A History of the Night in Early Modern Europe
Evening’s Empire: A History of the Night in Early Modern Europe
Cambridge University Press 448pp £18.99
This engaging book, the winner of the Longman-History Today Prize for 2011, examines the practices and cultural meanings attached to something both ubiquitous and (at least historiographically) almost invisible: the night and its attendant darkness. It proposes that in 16th- and 17th-century Europe the boundaries of the night were driven back and simultaneously the associations of darkness were enriched and transformed. The schedule of the day changed. The traditional two-part, segmented sleep (with a waking interval) of rural communities was replaced in cities with a single phase of sleep. The schedule of the urban day slipped back, so rising, mealtimes and sleep occurred later. But the meaning of the night also changed – its symbolisms and associations were re-imagined and re-invented.
Evening’s Empire offers a fertile and richly European account of deep and sometimes unexpected cultural associations, exploring witchcraft, religion, court spectacle, street lighting, coffee houses, the urban-rural divide and the Enlightenment.
Koslofsky’s night is both real and imaginary. The process of ‘nocturnalisation’ he describes involves the invasion of the hours of darkness, the associated dispelling of darkness and a cultural shift – a ‘revolution’ he suggests – manifested in several contrasting domains. By the late 16th century, darkness was no longer simply negative, the province of demons and witches. Instead it became also a time for spiritual insight, for comprehending the ineffable Word. This was especially so for those Protestant sects that were obliged, through persecution, to worship under cover of night. Yet it was not only radical Protestants who reinvested night with spiritual revelation. The figure of Nicodemus suggested to wider networks of Christians the nocturnal arrival of spiritual light.
The weakening of the traditional association of darkness with malign spirits was uneven, however. While scholars (using the dichotomies characteristic of European intellectual culture at this time) pushed to associate the night with diabolical activity popular culture preserved a view in which some nocturnal activities – such as spinning bees, night-time meetings, where women’s labour sometimes served as a pretence for courtship – were regarded as intrinsically ambivalent or positive.
There was a practical dimension to these developments. The night retreated under the glare of street lighting, which transformed urban spaces and enabled new uses for streets at night. Across Europe it was variously imposed by princes or voluntarily introduced by city governors. By contrast stage lighting meant that European courts exploited darkness as a context for theatrical spectacles that magnified the glory of the ruler. Nocturnal theatre invaded night’s territories and used the dark for cultural, civilised purposes. While light was associated with power and virtue only through its relationship with darkness was this association maintained and by this means the reciprocity of the two was recognised, much as in chiaroscuro painting.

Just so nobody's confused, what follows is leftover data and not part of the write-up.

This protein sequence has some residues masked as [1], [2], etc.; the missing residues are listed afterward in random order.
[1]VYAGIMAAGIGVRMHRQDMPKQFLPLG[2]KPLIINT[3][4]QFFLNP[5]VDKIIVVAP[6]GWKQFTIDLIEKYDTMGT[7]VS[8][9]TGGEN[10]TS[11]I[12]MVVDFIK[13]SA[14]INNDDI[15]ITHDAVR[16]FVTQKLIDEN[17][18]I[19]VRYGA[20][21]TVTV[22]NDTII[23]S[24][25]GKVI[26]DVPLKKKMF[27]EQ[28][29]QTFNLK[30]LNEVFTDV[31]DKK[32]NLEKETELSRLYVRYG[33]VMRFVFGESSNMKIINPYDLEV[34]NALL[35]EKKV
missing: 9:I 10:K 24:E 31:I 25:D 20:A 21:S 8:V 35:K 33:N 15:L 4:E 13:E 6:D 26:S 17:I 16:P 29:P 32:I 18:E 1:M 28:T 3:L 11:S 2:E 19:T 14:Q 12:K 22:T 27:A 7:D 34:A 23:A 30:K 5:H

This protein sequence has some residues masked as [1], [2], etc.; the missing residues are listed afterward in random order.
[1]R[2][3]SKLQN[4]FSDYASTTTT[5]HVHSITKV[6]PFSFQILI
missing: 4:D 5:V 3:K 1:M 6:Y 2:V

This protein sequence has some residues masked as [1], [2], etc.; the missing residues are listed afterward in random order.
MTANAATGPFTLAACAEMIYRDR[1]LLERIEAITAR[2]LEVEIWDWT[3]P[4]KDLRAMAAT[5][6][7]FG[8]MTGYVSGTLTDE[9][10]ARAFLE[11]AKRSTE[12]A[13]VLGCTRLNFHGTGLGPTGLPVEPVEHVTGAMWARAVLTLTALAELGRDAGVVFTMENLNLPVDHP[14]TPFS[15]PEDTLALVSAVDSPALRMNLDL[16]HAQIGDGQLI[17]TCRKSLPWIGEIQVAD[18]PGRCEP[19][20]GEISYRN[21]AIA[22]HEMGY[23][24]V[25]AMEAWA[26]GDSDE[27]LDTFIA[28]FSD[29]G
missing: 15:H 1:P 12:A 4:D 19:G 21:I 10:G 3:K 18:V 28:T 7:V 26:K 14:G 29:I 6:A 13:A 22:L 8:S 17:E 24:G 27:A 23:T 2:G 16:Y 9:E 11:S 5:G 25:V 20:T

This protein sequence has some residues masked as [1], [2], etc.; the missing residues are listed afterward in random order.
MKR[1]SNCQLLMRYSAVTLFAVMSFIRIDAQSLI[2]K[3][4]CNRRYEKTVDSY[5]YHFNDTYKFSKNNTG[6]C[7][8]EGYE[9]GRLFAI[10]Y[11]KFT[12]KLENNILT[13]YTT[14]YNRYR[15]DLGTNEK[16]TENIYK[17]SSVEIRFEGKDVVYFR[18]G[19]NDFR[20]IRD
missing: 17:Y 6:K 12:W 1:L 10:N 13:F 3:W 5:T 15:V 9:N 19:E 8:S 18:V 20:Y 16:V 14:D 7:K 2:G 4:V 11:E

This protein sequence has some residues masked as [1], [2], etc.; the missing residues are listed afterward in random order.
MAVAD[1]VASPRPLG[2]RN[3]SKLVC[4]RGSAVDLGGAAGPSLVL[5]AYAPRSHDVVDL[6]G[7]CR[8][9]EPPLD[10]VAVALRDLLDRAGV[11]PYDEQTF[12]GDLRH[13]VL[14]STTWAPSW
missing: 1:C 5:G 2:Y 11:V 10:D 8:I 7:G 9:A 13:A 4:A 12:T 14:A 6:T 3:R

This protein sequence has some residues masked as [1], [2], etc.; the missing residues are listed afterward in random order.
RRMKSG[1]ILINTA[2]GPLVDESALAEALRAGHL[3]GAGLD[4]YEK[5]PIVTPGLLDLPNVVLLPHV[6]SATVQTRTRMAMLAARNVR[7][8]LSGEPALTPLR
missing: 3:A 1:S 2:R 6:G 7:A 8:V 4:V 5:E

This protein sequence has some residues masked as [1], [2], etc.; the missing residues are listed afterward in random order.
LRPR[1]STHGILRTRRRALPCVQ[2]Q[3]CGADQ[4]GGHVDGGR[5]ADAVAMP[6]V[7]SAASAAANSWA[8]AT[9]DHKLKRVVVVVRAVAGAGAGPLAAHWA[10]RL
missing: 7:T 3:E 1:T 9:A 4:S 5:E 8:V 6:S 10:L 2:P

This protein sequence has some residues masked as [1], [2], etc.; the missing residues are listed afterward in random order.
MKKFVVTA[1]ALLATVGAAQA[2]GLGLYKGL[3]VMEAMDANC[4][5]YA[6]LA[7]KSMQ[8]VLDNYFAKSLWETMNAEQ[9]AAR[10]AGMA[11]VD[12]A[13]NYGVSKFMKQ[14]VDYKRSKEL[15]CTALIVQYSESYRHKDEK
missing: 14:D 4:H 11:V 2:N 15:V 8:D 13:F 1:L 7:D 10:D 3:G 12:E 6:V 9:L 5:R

Another nocturnal cultural activity involved coffee houses. Koslofsky argues that debates usually took place during evening, another sign of the advance of culture into later hours. The urban night ceased to be a time fraught with danger, outlaws and vice and became a socially acceptable occasion for cultural activity. The night became polite. However, like the public sphere of popular opinion itself, this shift was not gender blind – nocturnal activity by women continued to be morally suspect.
With politeness came two means by which nocturnalisation was associated with Enlightenment. The Enlightenment involved conversations that took place at night and its written texts picked up on the light-dark dichotomy to articulate Europe’s self-proclaimed superiority over the unenlightened or pagan world. The central trope of the Enlightenment, therefore, was invested in this process of nocturnalisation. This philosophical use of night was in some respects reductive: while in many other contexts the night was placed on both sides of a series of antitheses, Enlightenment philosophers positioned it as simply negative.
This incomplete summary indicates the richness of the book. My criticisms are minor: there is no discussion of latitude (or longitude) and some of Koslofsky’s themes are supported by insufficient evidence – the use of darkness in court poetry or in the language of the stage, for example – which in any case only indirectly relate to the process of nocturnalisation and do not contribute to his chronology. However, a fully schematic version would undoubtedly misrepresent the shaded contours of reality. Instead Koslofsky offers a rich series of sketches from incomplete perspectives that suggest the intensive associations of night and a broad pattern of change. This is a valuable contribution to the history of the everyday and, especially, of the experience of temporality.
Joad Raymond is Professor of English Literature at the University of East Anglia.
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